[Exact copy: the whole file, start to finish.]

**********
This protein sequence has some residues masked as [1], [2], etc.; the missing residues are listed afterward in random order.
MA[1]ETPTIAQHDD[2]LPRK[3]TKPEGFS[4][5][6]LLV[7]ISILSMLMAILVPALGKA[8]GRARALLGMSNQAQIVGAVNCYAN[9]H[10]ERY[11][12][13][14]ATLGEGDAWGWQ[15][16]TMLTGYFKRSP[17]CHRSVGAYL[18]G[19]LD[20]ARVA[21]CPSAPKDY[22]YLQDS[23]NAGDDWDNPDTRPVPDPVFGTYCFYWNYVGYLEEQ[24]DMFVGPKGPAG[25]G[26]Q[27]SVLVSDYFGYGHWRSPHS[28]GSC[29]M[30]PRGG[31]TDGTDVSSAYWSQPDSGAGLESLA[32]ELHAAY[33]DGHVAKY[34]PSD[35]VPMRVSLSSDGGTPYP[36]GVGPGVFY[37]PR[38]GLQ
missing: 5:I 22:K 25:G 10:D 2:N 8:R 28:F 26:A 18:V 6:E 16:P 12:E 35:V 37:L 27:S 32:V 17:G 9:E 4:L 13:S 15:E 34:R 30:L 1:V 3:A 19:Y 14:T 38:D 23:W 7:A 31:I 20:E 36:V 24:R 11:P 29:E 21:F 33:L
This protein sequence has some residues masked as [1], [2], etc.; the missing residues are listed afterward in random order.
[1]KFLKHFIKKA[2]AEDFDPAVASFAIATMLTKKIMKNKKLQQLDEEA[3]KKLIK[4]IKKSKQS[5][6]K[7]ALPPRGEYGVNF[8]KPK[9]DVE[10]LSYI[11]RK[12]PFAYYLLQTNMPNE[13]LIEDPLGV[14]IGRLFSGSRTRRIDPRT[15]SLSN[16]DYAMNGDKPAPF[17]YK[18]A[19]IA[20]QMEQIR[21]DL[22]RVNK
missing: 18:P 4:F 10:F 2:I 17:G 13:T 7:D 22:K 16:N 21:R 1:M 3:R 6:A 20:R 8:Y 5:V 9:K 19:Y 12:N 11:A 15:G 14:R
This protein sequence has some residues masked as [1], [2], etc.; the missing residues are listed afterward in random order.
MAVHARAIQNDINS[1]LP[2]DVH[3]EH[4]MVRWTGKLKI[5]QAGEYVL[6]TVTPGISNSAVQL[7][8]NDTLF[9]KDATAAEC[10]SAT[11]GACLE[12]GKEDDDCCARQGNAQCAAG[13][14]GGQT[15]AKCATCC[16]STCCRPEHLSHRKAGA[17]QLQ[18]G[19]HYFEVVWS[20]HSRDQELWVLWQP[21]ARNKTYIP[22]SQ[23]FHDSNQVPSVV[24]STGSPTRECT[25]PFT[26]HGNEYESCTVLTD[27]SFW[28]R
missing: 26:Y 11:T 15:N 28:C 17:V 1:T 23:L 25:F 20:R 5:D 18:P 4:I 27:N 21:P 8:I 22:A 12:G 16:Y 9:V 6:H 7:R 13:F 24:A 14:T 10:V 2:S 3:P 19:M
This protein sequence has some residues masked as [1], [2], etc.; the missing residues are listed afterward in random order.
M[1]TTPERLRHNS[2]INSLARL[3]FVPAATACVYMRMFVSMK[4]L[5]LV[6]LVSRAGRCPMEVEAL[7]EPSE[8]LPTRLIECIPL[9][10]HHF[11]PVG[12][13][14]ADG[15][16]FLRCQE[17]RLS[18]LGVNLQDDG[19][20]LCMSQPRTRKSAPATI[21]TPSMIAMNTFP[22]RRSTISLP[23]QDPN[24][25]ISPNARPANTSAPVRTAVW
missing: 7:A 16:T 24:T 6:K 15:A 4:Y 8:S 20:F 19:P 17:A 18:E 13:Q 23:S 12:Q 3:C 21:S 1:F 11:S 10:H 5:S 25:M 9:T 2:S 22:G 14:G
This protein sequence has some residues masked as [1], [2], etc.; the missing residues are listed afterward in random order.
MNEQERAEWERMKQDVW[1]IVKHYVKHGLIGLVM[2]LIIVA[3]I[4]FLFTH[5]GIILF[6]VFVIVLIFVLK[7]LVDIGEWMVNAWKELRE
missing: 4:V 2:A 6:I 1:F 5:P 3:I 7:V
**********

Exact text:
This protein sequence has some residues masked as [1], [2], etc.; the missing residues are listed afterward in random order.
MA[1]ETPTIAQHDD[2]LPRK[3]TKPEGFS[4][5][6]LLV[7]ISILSMLMAILVPALGKA[8]GRARALLGMSNQAQIVGAVNCYAN[9]H[10]ERY[11][12][13][14]ATLGEGDAWGWQ[15][16]TMLTGYFKRSP[17]CHRSVGAYL[18]G[19]LD[20]ARVA[21]CPSAPKDY[22]YLQDS[23]NAGDDWDNPDTRPVPDPVFGTYCFYWNYVGYLEEQ[24]DMFVGPKGPAG[25]G[26]Q[27]SVLVSDYFGYGHWRSPHS[28]GSC[29]M[30]PRGG[31]TDGTDVSSAYWSQPDSGAGLESLA[32]ELHAAY[33]DGHVAKY[34]PSD[35]VPMRVSLSSDGGTPYP[36]GVGPGVFY[37]PR[38]GLQ
missing: 5:I 22:K 25:G 10:D 2:N 8:R 28:F 26:A 18:V 6:E 16:P 12:E 35:V 37:L 27:S 32:V 17:G 9:E 4:L 13:S 15:E 34:R 30:L 1:V 3:A 19:Y 14:T 38:D 23:W 7:A 31:I 20:E 36:V 24:R 11:P 29:E 21:F 33:L
This protein sequence has some residues masked as [1], [2], etc.; the missing residues are listed afterward in random order.
[1]KFLKHFIKKA[2]AEDFDPAVASFAIATMLTKKIMKNKKLQQLDEEA[3]KKLIK[4]IKKSKQS[5][6]K[7]ALPPRGEYGVNF[8]KPK[9]DVE[10]LSYI[11]RK[12]PFAYYLLQTNMPNE[13]LIEDPLGV[14]IGRLFSGSRTRRIDPRT[15]SLSN[16]DYAMNGDKPAPF[17]YK[18]A[19]IA[20]QMEQIR[21]DL[22]RVNK
missing: 18:P 4:F 10:F 2:I 17:G 13:T 7:D 22:K 16:N 21:R 1:M 3:R 6:A 20:R 8:Y 5:V 9:K 19:Y 12:N 11:A 15:G 14:R
This protein sequence has some residues masked as [1], [2], etc.; the missing residues are listed afterward in random order.
MAVHARAIQNDINS[1]LP[2]DVH[3]EH[4]MVRWTGKLKI[5]QAGEYVL[6]TVTPGISNSAVQL[7][8]NDTLF[9]KDATAAEC[10]SAT[11]GACLE[12]GKEDDDCCARQGNAQCAAG[13][14]GGQT[15]AKCATCC[16]STCCRPEHLSHRKAGA[17]QLQ[18]G[19]HYFEVVWS[20]HSRDQELWVLWQP[21]ARNKTYIP[22]SQ[23]FHDSNQVPSVV[24]STGSPTRECT[25]PFT[26]HGNEYESCTVLTD[27]SFW[28]R
missing: 26:Y 11:T 15:N 28:C 17:V 1:T 23:L 25:F 20:R 5:D 18:P 4:I 27:N 21:P 8:I 22:A 12:G 16:Y 9:V 6:H 7:R 13:F 24:A 14:T 10:V 2:S 3:P 19:M
This protein sequence has some residues masked as [1], [2], etc.; the missing residues are listed afterward in random order.
M[1]TTPERLRHNS[2]INSLARL[3]FVPAATACVYMRMFVSMK[4]L[5]LV[6]LVSRAGRCPMEVEAL[7]EPSE[8]LPTRLIECIPL[9][10]HHF[11]PVG[12][13][14]ADG[15][16]FLRCQE[17]RLS[18]LGVNLQDDG[19][20]LCMSQPRTRKSAPATI[21]TPSMIAMNTFP[22]RRSTISLP[23]QDPN[24][25]ISPNARPANTSAPVRTAVW
missing: 7:A 16:T 24:T 6:K 15:A 4:Y 8:S 20:F 19:P 17:A 18:E 13:Q 23:S 12:Q 3:C 21:S 1:F 11:S 10:H 5:S 25:M 9:T 2:S 22:G 14:G
This protein sequence has some residues masked as [1], [2], etc.; the missing residues are listed afterward in random order.
MNEQERAEWERMKQDVW[1]IVKHYVKHGLIGLVM[2]LIIVA[3]I[4]FLFTH[5]GIILF[6]VFVIVLIFVLK[7]LVDIGEWMVNAWKELRE
missing: 4:V 2:A 6:I 1:F 5:P 3:I 7:V